Tam o’ Shanter may have “skelpit on thro’ dub and mire” on his grey mare, Meg, “Lest bogles catch him unawares” and in doing so put the fear of going out after dark into many, but you shouldn’t let the possibility of encountering warlocks and witches put you off venturing into the woods on your bike.
I have been extolling the virtues of night time mountain bike riding for several years now. The sensation of riding in the dark on single-track trails is an experience like none-other, even on familiar trails. A growing number of riders agree and an increasing number are now venturing into the forests and on to mountain sides as soon as the sun goes down.
Riding in the dark heightens the senses and your awareness of the track ahead. The noises from the woods become amplified and shadows are distorted as you ride aided only by the circular white beam in front of you. Quick reactions are required for trails that in daylight are simply winding, but in the dark become twisting demons that at every turn throw a new obstacle in your way.
At the edge of your vision, your lights will briefly catch the eyes of creatures lurking at the trail side, which quickly disappear, but the feeling of being watched remains. The creaking of trees in the wind and the calls of creatures, noises that are familiar in the daylight, take on grotesque possibilities as your mind conjures up images that are sure to make you pedal faster.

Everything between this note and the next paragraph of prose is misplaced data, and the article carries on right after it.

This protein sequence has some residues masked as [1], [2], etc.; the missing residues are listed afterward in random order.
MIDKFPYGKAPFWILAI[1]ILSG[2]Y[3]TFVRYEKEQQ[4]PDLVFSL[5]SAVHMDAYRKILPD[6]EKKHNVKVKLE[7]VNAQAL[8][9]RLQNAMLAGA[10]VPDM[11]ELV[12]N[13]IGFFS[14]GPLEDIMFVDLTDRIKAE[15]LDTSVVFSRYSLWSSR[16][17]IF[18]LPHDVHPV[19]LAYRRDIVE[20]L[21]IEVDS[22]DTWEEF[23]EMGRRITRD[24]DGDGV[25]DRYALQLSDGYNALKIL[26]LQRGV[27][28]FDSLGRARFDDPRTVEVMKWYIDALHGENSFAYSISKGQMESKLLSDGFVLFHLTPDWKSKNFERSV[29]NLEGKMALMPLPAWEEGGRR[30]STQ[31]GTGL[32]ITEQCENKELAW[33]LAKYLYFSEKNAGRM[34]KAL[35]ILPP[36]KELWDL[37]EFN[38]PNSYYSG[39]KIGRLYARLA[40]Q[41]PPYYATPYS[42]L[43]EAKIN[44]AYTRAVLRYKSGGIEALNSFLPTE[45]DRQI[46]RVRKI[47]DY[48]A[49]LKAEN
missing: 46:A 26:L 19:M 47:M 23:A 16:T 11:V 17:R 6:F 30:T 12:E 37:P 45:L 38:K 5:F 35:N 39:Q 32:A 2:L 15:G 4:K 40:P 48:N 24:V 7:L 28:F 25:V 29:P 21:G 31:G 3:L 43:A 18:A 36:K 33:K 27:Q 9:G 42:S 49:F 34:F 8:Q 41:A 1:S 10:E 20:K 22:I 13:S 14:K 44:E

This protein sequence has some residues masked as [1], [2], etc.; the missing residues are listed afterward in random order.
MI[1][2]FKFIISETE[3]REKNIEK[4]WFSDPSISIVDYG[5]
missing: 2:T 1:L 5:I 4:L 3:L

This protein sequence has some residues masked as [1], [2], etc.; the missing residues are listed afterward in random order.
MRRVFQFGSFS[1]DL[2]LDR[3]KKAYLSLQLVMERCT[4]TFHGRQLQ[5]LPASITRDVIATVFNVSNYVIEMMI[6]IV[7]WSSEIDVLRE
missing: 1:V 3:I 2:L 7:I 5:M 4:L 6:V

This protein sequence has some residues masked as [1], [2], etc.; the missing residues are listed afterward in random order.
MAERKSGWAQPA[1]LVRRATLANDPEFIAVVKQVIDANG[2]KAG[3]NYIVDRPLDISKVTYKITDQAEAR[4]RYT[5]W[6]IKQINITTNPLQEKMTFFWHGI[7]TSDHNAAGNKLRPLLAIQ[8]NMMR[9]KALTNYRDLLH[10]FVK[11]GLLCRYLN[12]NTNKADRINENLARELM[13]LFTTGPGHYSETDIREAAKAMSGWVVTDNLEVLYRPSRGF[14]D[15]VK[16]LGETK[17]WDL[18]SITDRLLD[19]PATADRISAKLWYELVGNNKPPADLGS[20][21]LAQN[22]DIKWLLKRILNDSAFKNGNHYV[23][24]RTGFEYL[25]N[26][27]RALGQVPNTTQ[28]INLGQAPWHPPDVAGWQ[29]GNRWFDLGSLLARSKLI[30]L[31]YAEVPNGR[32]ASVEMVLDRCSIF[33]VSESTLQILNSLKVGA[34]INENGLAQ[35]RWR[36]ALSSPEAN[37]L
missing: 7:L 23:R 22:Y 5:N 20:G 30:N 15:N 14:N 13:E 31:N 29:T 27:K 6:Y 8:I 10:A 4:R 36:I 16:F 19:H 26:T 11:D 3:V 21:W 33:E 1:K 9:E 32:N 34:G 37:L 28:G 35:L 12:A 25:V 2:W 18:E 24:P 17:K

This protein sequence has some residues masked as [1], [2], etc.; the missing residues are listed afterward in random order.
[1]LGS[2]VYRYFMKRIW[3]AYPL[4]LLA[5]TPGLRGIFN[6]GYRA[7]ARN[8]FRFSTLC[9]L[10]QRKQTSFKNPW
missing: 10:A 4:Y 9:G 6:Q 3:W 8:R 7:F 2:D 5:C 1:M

In recent years I have also taken to night-riding on the road, an entirely different experience to off-road mountain biking in the dark. It is something that takes a bit of getting used to and needs more preparation. Where off-road riding in the dark needs only the trail ahead to be illuminated, on-road I need to make sure I am visible to other road users too.
I have taken this to such an extreme level that vehicles, when they see me, actually slow down, perhaps thinking I am some sort of radioactive extra-terrestrial on two wheels. When on the road I seek out quieter roads and can often ride 20 to 30 miles with only a few cars passing me.
As with off-road riding, roads familiar to me become different propositions. Without the visibility to see gradients and surrounding countryside the route seems somehow different. I have ridden hills at night that seem less severe without my eyes (and thus my mind) to tell me otherwise.
If you find the dark nights have you heading indoors for the turbo trainer, or only venturing on your bike at the weekends, then I urge you to charge your lights, put on reflective clothes and head out into the night.
|Where to Ride?||Learnie red Rocks – Black Isle
|Suitable for?||MTB Trail centre suitable for all the family|
|How to get there||The Black Isle is just north of Inverness. Follow the A832 towards Cromarty. After 3 miles the car park is on your right,
OS Landranger Map 21 NH 749 612
|Description||Learnie Red Rock Trails have a mixture of graded trails including black (advanced routes) and a bike and jump park, but they are especially good for novice and intermediate riders. The tracks are a mixture of forest roads and purpose built single track routes|